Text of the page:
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Superintendent Evers, UWSP host Youth Summit Wednesday

by
Tony Evers, State Superintendent of Public Instruction
UWSP Laird Room during Superintendent's Youth Summit on Learning and Education 11/28/12
UWSP Laird Room during Superintendent's Youth Summit on Learning and Education 11/28/12.
Tony Evers, State Superintendent of Public Instruction
State Superintendent Dr. Ton... (Download MP3)

STEVENS POINT, WI (WSAU) -  Wisconsin’s Superintendent of Public Instruction joined about 100 high school students and several administrators to discuss the future of learning and education. The State Superintendent’s Youth Summit was held Wednesday at the UW-Stevens Point Dreyfus University Center. State Superintendent Tony Evers says it was a good discussion about how people learn and how schools can better teach.  He says they discussed, "How they like to learn as compared to how they're learning now.  The types of things that are important to them, whether they're hands-on learners or auditory learners, really kind of getting at the nuts and bolts of how they as individuals learn.  That kind of information is going to be very valuable to us.”

The summit had presentations, break-out sessions, and ended with a tour of the UW Stevens Point campus.

While at the Dreyfus Center, Superintendent Evers answered some questions about his recent school funding proposal.  WSAU asked him about his recent request to legislators and the Governor to adopt his “Fair Funding for Our Future” plan.

Dr. Evers says his proposal would increase general and categorical school aid by 2.4% in the first year and 5.5% the following year. He also wants to see Wisconsin return to covering 2/3rd of school funding.  "If it goes through and legislators agree with it, we will be on our way probably by 2017 to get back to two-thirds funding, and I think that's a worthy goal.”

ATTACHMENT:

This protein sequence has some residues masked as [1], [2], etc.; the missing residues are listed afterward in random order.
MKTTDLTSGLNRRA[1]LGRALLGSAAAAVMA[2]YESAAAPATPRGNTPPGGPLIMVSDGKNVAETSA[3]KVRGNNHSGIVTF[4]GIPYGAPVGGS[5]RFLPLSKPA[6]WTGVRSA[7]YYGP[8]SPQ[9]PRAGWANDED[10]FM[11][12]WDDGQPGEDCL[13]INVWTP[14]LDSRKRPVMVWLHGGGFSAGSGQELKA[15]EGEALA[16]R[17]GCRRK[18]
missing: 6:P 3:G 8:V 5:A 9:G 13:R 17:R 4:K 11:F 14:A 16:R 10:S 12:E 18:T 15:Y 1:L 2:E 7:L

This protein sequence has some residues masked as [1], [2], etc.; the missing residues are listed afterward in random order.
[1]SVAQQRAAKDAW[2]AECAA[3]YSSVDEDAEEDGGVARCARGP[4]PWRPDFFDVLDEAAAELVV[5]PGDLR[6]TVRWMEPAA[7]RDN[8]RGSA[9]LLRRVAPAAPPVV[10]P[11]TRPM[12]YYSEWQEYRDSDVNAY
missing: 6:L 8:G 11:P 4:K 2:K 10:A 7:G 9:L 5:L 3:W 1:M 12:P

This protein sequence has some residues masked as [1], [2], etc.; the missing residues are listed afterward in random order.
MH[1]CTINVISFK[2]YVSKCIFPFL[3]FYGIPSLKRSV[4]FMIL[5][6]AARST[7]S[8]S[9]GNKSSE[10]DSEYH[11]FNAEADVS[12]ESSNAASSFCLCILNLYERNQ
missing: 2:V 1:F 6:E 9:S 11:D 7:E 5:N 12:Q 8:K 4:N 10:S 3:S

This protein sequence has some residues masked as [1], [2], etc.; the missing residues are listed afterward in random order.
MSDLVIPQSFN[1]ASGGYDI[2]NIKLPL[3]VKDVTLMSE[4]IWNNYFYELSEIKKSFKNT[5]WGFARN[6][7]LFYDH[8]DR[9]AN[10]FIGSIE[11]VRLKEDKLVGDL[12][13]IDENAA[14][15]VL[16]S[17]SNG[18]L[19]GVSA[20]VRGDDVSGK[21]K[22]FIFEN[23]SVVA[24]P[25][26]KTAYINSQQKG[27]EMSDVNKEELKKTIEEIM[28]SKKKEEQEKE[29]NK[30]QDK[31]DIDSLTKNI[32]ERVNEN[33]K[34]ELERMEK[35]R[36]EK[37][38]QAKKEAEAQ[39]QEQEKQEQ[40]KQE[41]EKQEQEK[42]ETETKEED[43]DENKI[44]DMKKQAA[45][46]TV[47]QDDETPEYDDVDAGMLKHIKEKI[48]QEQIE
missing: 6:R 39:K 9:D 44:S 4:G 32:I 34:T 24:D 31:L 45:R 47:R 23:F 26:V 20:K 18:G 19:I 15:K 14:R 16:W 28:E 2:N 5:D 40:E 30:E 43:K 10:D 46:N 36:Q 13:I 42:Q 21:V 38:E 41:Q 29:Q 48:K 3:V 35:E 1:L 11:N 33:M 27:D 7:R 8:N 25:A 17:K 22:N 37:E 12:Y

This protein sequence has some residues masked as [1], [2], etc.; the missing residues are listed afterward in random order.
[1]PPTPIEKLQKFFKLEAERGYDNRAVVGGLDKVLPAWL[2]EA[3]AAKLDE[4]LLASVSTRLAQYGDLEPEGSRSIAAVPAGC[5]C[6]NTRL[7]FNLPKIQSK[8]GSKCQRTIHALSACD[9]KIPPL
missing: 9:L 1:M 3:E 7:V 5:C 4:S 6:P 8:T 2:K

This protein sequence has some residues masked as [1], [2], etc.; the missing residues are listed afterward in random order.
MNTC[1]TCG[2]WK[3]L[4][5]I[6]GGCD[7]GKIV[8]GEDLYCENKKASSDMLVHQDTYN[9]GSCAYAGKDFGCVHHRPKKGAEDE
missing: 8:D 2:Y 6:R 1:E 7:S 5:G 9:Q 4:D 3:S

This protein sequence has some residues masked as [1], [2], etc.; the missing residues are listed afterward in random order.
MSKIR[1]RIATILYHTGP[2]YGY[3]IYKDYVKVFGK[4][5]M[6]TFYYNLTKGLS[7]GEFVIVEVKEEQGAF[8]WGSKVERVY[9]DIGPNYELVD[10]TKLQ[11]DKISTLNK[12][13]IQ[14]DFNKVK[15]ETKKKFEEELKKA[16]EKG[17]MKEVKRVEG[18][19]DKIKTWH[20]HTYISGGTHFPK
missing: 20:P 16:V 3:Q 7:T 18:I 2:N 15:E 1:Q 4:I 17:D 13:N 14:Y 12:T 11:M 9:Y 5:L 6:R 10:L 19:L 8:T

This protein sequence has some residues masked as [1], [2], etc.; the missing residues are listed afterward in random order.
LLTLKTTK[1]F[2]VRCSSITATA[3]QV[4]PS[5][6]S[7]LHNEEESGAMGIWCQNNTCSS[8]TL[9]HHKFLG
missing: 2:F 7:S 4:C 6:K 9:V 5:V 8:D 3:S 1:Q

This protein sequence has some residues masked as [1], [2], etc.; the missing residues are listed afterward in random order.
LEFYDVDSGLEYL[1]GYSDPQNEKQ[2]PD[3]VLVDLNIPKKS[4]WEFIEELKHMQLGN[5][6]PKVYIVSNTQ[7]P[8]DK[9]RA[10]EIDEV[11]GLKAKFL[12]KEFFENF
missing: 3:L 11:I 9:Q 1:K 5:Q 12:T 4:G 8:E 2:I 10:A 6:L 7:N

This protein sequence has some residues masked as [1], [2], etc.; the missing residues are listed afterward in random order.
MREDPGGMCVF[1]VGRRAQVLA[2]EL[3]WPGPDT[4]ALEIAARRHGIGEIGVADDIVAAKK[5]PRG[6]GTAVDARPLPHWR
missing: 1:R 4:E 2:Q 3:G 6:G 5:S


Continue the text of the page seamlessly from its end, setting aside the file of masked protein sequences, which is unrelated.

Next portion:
Evers says the present school aid formula is often harsh on districts with high property values and a struggling local economy. He says one way to help is to fund cost of living increases and have a guaranteed funding level for every child in every district. "We would be guaranteed a $3,000 per student level.  There's many schools, especially in northern Wisconsin, that don't get that much because they have such high property values.  That would create some sustainability.  Then, we're looking for cost of living increases over time just like other programs.”

Part of his plan would include a “poverty weighting factor” to state aid formulas that would be more equitable than using the property tax base alone. He is also proposing changes in transportation aid to schools to provide more assistance for bussing in rural, high mileage districts.

 

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